There have been numerous books written on the subject of communication. One of the best is "Conscious Business" by Fred Kofman. I am reading this book now, but have read numerous others on the subject. The one thing that sticks in my mind has been how the littlest words, can have the biggest impact on communication.
We as human beings like to use the words, they, he she, it, that, those, etc.. All of these words are used in explaining why something that went wrong, failed, or did not happen was not our faults. Why it was something or someone else's fault. These words are depowering words. However we as humans do not like having culpability when things go wrong. We prefer being able to put the blame else were rather than deal with our failures. It is human nature.
The reality is we should be using words such as I, We, Me, Us, etc.. When explaining why things went wrong, or did not happen, or failed. These words are empowering words. The reality is in every scenario were things did not go right, there were things that we could have done, said, not done or not said that would have changed the outcome. In other words we have culpability in those failed events.
The sooner we realize this and adjust our behavior accordingly, especially with regards to communication, the sooner we can empower ourselves to become better.
Let's think about it for a second. Let's say you and a coworker are working on a project together. You meet to go over the project just before it is do. Let's say for the sake of the discussion, you coworker forgot 1 line of code, and because of this the code is not working and the project could fail. If you communicate with them using the "you" word, they will hear that as you blaming them, and pointing fingers. This will result in a bad work relationship, and the strong possibility the error will never get fixed, as it is very likely you will get into a quarrel about whose fault it is, as your coworker will defend themselves against what they perceive as an attack, were you are blaming them.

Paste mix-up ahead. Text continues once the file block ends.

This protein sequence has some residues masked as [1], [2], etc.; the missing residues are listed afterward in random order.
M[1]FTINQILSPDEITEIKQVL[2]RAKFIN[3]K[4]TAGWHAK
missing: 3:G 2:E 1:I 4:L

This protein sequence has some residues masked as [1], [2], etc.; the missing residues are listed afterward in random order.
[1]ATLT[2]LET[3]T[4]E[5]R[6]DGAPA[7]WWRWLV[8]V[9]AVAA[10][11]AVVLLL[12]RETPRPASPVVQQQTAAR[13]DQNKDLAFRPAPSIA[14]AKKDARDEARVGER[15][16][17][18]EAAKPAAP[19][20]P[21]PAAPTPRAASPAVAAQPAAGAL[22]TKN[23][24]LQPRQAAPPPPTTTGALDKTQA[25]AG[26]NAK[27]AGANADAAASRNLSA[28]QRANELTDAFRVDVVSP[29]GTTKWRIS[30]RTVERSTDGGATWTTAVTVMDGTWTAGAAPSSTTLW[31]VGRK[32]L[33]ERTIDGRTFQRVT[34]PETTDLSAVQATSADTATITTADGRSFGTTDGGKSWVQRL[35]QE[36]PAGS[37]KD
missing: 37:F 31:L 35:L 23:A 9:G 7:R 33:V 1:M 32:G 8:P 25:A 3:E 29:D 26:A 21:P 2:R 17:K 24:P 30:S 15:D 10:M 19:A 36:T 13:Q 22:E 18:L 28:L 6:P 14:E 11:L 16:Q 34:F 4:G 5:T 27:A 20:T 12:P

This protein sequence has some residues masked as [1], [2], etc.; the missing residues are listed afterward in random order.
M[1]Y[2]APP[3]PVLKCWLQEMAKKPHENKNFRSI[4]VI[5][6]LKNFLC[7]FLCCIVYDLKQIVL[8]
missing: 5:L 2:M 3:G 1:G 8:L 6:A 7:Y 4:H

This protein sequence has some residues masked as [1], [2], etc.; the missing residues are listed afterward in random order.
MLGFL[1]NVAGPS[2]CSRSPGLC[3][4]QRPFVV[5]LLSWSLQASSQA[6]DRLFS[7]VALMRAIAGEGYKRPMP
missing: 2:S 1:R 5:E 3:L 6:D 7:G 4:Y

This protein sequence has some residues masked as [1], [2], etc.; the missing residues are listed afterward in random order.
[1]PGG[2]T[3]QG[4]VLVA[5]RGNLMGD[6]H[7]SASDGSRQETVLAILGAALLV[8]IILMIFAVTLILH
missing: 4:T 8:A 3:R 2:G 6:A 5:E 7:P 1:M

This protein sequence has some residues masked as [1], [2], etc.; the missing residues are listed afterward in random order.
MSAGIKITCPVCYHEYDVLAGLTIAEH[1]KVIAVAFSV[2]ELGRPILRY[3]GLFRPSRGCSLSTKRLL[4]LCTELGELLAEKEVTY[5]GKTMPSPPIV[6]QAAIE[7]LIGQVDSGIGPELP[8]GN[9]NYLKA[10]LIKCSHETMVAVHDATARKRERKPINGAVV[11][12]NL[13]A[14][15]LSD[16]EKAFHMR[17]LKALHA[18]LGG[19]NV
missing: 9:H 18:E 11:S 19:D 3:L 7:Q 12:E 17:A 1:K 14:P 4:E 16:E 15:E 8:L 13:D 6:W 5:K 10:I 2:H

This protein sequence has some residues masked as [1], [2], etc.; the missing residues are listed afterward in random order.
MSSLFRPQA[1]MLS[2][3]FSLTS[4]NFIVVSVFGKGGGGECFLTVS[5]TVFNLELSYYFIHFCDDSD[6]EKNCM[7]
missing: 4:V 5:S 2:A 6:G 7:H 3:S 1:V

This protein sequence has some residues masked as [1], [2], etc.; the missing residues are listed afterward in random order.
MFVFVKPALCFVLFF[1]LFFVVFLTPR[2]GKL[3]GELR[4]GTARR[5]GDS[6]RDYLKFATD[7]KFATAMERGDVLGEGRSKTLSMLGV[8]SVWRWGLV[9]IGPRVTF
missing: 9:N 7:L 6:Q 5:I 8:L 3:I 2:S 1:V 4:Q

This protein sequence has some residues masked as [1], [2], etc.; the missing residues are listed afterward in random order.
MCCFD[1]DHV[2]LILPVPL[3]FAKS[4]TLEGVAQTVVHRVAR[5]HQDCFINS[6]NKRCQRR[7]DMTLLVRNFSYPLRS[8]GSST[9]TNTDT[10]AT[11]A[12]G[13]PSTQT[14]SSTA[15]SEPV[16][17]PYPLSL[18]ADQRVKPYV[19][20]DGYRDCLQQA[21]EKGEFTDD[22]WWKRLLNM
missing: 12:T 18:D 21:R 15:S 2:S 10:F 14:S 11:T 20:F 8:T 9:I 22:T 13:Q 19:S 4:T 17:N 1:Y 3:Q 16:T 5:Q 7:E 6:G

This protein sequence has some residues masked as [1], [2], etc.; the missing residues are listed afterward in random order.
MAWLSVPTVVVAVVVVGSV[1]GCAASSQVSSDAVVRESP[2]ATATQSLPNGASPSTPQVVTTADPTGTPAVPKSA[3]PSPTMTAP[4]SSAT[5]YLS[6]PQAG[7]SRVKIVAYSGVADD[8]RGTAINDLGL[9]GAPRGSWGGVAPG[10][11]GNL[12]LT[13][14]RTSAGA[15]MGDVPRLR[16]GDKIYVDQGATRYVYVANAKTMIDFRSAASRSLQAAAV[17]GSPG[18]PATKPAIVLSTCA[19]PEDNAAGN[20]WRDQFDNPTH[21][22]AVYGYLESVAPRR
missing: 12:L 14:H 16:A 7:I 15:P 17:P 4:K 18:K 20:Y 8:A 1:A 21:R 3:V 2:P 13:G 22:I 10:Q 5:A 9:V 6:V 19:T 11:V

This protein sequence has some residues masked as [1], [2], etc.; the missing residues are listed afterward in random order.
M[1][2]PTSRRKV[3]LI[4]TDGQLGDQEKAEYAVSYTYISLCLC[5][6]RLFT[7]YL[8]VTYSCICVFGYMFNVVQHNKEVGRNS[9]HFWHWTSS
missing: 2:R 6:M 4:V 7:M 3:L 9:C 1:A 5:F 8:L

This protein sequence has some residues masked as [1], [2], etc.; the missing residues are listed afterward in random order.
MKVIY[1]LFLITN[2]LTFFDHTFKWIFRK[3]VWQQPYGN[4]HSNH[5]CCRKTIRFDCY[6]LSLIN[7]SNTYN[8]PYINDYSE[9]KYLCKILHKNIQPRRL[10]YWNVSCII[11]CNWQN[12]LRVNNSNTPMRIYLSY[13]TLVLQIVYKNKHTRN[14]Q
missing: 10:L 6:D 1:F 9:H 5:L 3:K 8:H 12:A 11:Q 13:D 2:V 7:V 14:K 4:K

Now let's say you meet with your coworker, you realize there is a missing line of code, but you also realize that it is as much your fault as theirs( this will be true in 99.9% of the cases. Anytime there is a outcome in any event, everyone involved in the event, directly and indirectly will have culpability, good or bad). So you use the word "we", as in we have a problem, you maybe even use the word "I", as in I messed up and did not see this earlier. Now all of a sudden your coworker realizes, that you are taking responsiblity for a mistake which may or maynot be your fault. They are allot more open to finding a solution. In most cases they will also want to take responsibility for the mistake. In the end you will worry less about the who of the mistake, then just fixing it. I can also tell you your coworker will have a much higher opinion of you, and so will your other coworkers and your boss.
This skill, the ability to use words that show you understand how your actions, and inactions can have a negative impact on events, the ability to recognize them, and to verbally express this understanding, can be used in solving problems.
It is real simple, the disempowering words create an adversarial situation that solves nothing, while the empowering words create a team situation, that solves problems, creates better working relationships, and gets things done.